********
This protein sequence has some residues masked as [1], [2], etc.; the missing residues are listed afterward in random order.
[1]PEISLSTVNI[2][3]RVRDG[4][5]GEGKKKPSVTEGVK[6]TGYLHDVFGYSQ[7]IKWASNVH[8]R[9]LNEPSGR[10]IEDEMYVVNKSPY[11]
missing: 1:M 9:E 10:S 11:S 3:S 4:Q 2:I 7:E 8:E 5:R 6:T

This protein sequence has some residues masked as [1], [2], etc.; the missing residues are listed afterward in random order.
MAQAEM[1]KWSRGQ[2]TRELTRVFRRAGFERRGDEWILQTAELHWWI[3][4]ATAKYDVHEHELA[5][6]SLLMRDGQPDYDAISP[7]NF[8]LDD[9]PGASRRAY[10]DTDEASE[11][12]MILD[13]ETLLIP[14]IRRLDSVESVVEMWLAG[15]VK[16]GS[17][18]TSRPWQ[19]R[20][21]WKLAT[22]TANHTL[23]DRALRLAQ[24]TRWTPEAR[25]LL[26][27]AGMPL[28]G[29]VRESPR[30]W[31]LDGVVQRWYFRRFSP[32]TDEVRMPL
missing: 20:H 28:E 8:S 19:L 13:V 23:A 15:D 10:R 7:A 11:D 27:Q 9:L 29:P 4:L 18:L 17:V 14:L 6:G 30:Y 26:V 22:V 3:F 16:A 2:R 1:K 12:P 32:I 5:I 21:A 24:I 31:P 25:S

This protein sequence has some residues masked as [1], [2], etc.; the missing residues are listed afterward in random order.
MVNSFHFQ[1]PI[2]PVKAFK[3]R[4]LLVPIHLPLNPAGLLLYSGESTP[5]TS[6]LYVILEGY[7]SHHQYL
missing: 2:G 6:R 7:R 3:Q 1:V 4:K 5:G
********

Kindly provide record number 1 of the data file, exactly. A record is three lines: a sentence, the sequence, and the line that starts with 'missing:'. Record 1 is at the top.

This protein sequence has some residues masked as [1], [2], etc.; the missing residues are listed afterward in random order.
[1]PEISLSTVNI[2][3]RVRDG[4][5]GEGKKKPSVTEGVK[6]TGYLHDVFGYSQ[7]IKWASNVH[8]R[9]LNEPSGR[10]IEDEMYVVNKSPY[11]
missing: 1:M 9:E 10:S 11:S 3:S 4:Q 2:I 7:E 8:E 5:R 6:T